Valerie D

Valerie D., HI

In the summer of 2012, my sister Eleanor Grace (who had relocated to California) came home to Hawai’i for a visit.  During this time she spoke of a nagging cough she had “for a while and can’t seem to get rid of it.”  Barely two months later she was diagnosed with stage 4 non-small lung cancer and was given only two months to live.  We were devastated, and perhaps, to some degree, in denial and wondering how this wasn’t caught sooner.  Since her death, I’ve been concerned about Hawai‘i's lung cancer screening and survivability rates.  This is particularly true since for much of 2020 the world’s focus has been on the global pandemic and resulting lung crisis from infection.

Due to COVID-19, the emphasis of the importance of lung health has been brought to the forefront like never before, but I’m reminded that Hawai‘i continues to fall far behind in national early lung cancer screening rates.  My hope is that when the pandemic ends, and it will end, we not only prioritize this critical screening, but work tirelessly to identify and remove barriers to those at risk who most need such screenings. 

Eleanor referred to her oncologist as “Doctor Doom” because he gave her just two months to live after diagnosis.  She wasn’t having that at all though, since she knew there was more for her to do.  In fact, she actually lived for three years before her creator called her home.  I can’t help but wonder though, how many missed opportunities there were to diagnose this earlier so that treatment could have started sooner.   

Shortly after Eleanor’s death, I learned that less than 4% of high-risk people in Hawai‘i are actually screened for lung cancer. This is shocking considering that Hawai‘i is the 3rd healthiest state in the union, yet our lung cancer survival rate is less than 19%.  The statistics are even worse for Native Hawaiians because they have a higher mortality rate than others in the state.  The newly released 2020 State of Lung Cancer Report by the American Lung Association shows little improvement in the past five years.  These rates are unacceptable and the only way to improve them is by promoting the importance of screenings and increasing screening rates.  We should at least be on par with the rest of the country, particularly since Hawai‘i is dead last in the U.S. for early diagnosis (a direct result of low screening rates).

As you can imagine, losing my sister was devastating for all of us.  We all know the pain of losing a loved one, we know that death is real, and it hurts.  We found comfort though, that throughout the course of her disease, Eleanor demonstrated time and time again how precious life is.  She loved reading and continued to do so, but she also had regular gatherings that she called her ‘cancer-versary’ celebrations (I called them her “kick-butt cancer parties”).  These were large parties with her friends and families each year after being told she had two months left.  Eleanor also participated in the recommended clinical trials with Kaiser Permanente and even received alternative naturopathic care.  She spent time volunteering in her hometown at a non-profit called “Wellness Within,” a cancer support services center.  She literally decided to live her life fully despite her diagnosis.  Through it all, one of the most satisfying things to witness was the inspiration and connections she made with other cancer patients, both online and in person.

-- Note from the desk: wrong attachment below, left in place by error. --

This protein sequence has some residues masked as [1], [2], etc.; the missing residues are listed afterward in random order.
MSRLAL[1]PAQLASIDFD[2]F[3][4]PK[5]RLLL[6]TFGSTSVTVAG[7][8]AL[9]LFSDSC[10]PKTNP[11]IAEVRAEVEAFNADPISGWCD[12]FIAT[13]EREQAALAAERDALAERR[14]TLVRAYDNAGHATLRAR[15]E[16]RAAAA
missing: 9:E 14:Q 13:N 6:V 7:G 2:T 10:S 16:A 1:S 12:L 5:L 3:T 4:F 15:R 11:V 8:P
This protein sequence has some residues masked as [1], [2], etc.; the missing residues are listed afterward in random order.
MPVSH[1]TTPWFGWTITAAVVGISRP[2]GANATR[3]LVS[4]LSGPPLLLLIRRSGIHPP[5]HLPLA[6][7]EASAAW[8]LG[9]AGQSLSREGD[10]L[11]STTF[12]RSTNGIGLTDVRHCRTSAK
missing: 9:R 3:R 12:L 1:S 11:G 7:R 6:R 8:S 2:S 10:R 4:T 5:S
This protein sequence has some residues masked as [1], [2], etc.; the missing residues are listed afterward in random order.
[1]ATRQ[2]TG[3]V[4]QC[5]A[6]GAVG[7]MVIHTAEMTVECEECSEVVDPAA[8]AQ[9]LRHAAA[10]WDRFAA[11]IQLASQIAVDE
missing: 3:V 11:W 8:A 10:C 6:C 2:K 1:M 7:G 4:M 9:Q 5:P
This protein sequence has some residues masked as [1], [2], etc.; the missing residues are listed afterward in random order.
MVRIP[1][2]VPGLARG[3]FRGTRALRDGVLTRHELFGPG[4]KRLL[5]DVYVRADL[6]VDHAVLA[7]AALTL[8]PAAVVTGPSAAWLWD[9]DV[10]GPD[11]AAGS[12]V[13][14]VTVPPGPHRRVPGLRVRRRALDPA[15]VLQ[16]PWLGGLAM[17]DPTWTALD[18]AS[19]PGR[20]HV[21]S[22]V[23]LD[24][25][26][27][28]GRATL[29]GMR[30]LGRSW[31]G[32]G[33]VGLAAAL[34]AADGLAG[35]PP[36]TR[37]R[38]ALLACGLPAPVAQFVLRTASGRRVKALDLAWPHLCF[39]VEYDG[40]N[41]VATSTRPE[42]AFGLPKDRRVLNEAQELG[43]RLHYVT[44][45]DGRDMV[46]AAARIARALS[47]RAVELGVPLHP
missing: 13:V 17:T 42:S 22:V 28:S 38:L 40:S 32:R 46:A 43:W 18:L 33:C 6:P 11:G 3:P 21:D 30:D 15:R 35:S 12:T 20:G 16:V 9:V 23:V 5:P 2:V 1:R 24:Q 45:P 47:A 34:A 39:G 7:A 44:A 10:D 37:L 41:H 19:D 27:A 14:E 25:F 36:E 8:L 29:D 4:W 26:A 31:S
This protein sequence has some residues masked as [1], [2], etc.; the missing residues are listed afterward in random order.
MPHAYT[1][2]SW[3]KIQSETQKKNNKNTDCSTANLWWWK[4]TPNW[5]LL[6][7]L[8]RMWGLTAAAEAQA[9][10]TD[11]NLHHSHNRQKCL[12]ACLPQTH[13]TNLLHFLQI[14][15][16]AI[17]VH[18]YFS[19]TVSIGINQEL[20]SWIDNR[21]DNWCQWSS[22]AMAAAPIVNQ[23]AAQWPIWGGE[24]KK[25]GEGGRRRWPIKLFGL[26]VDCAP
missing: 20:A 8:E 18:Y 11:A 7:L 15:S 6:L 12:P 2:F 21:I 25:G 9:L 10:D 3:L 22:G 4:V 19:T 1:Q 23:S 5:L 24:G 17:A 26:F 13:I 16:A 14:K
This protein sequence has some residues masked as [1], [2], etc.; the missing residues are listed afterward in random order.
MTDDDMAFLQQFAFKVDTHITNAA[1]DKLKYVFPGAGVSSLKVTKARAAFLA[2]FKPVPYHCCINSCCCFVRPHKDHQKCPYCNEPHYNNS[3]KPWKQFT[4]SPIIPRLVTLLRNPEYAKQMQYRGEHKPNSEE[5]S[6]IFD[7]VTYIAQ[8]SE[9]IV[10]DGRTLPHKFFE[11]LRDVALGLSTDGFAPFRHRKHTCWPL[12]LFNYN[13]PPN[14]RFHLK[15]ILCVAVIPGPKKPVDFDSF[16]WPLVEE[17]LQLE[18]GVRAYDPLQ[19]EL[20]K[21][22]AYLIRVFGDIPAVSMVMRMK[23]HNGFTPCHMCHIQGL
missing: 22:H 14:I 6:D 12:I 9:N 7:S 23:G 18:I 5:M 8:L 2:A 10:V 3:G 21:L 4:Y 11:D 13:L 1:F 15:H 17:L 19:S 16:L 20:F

Something that weighed on us though is that she’s always lived her life well.  Eleanor didn’t use drugs and she was definitely never a smoker.  After researching it more, I found that in actuality 10-15% of those with lung cancer were never smokers.  I think it’s important to remember tobacco use isn’t the only risk factor for lung cancer and shouldn’t be the only thing to consider when asking your doctor about screening.  Even if you’re a former smoker that quit a long time ago, you can still be at risk and early detection can increase survivability. 

My sister, Eleanor Grace, age 57, died peacefully at home in December 2015 with her loving husband at her side. She leaves behind two beautiful daughters, her sons-in-law, and two precious grandchildren.  She also left behind a legacy by touching many lives with her kindness and generosity, even during the course of her disease, still making time to volunteer and give to others.  It never ceased to amaze me how many people would stop to chat or say hello...former students, teachers, neighbors, friends, medical care workers. Her friends would always share how she would give them a small gift, as she did with me, for no reason at all but that she thought they would enjoy.  Her favorite song was “Titanium” by David Guetta and the chorus says “I’m bulletproof, nothing to lose.  Fire Away, fire away…”  It was her theme song and it accurately reflected her acceptance of her journey and her unwillingness to give up. 

I have been on my own journey, one of healing and rebuilding through the grief of losing my very first BFF.  Like Eleanor, I too want to leave a legacy.  I too want to make an impact in my community and to honor her, I’m a proud and active volunteer of the American Lung Association of Hawai`i.

“I wanna say I lived each day, until I die
And know that I meant something in somebody’s life
The hearts I have touched will be the proof that I leave
That I made a difference, and this world will see”

Valerie Davison has worked in health and wellness field for 11 years.   She is the Workplace Wellness Manager for UHA Health Insurance; an avid supporter and volunteer for the American Lung Association; and a Linkedin influencer.  She finds purpose in helping others achieve their happiest, healthiest and best lives. 

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